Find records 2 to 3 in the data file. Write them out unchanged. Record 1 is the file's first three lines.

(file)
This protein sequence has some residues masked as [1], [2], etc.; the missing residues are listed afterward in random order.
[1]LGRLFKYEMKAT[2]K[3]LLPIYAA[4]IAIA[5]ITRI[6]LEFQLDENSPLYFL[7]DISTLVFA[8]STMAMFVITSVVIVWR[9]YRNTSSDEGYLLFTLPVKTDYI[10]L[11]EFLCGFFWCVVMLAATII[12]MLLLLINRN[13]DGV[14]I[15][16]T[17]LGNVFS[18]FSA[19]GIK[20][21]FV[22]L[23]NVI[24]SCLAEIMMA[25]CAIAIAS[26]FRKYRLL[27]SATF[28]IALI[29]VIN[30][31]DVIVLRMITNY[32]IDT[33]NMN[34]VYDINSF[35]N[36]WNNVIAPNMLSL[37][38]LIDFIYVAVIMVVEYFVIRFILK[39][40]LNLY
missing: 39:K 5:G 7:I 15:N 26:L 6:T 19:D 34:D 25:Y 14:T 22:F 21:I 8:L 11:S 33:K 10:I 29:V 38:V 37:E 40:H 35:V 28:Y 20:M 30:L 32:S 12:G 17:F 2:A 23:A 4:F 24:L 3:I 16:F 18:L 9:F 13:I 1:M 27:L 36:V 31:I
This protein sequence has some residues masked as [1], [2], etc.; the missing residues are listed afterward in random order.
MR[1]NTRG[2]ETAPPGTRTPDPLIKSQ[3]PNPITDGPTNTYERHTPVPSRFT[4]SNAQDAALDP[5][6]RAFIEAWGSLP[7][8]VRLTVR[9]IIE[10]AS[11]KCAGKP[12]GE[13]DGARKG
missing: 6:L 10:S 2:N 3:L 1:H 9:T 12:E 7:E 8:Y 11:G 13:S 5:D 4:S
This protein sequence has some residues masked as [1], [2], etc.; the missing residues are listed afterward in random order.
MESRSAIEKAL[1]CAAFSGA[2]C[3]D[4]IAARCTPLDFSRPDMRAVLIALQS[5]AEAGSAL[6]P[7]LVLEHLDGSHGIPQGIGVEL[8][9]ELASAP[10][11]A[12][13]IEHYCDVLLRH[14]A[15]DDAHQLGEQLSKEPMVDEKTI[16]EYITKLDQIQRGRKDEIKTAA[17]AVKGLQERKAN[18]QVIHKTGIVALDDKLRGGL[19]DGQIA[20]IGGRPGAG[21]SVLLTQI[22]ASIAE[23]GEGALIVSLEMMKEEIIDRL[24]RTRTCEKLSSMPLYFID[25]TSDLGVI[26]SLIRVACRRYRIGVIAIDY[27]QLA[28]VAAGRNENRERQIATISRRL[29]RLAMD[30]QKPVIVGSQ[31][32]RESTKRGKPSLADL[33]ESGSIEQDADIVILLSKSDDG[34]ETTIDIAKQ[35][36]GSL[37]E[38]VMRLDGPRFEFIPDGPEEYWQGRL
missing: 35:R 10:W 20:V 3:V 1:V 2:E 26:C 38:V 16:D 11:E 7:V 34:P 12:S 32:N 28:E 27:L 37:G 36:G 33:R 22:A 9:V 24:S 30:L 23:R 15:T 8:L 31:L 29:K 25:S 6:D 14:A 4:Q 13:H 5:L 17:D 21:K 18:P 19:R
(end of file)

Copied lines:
This protein sequence has some residues masked as [1], [2], etc.; the missing residues are listed afterward in random order.
MR[1]NTRG[2]ETAPPGTRTPDPLIKSQ[3]PNPITDGPTNTYERHTPVPSRFT[4]SNAQDAALDP[5][6]RAFIEAWGSLP[7][8]VRLTVR[9]IIE[10]AS[11]KCAGKP[12]GE[13]DGARKG
missing: 6:L 10:S 2:N 3:L 1:H 9:T 12:E 7:E 8:Y 11:G 13:S 5:D 4:S
This protein sequence has some residues masked as [1], [2], etc.; the missing residues are listed afterward in random order.
MESRSAIEKAL[1]CAAFSGA[2]C[3]D[4]IAARCTPLDFSRPDMRAVLIALQS[5]AEAGSAL[6]P[7]LVLEHLDGSHGIPQGIGVEL[8][9]ELASAP[10][11]A[12][13]IEHYCDVLLRH[14]A[15]DDAHQLGEQLSKEPMVDEKTI[16]EYITKLDQIQRGRKDEIKTAA[17]AVKGLQERKAN[18]QVIHKTGIVALDDKLRGGL[19]DGQIA[20]IGGRPGAG[21]SVLLTQI[22]ASIAE[23]GEGALIVSLEMMKEEIIDRL[24]RTRTCEKLSSMPLYFID[25]TSDLGVI[26]SLIRVACRRYRIGVIAIDY[27]QLA[28]VAAGRNENRERQIATISRRL[29]RLAMD[30]QKPVIVGSQ[31][32]RESTKRGKPSLADL[33]ESGSIEQDADIVILLSKSDDG[34]ETTIDIAKQ[35][36]GSL[37]E[38]VMRLDGPRFEFIPDGPEEYWQGRL
missing: 35:R 10:W 20:V 3:V 1:V 2:E 26:C 38:V 16:D 11:E 7:V 34:P 12:S 32:N 28:E 27:L 37:G 36:G 33:R 22:A 9:V 24:S 30:L 23:R 15:T 8:L 31:L 29:K 25:S 6:D 14:A 4:Q 13:H 5:L 17:D 21:K 18:P 19:R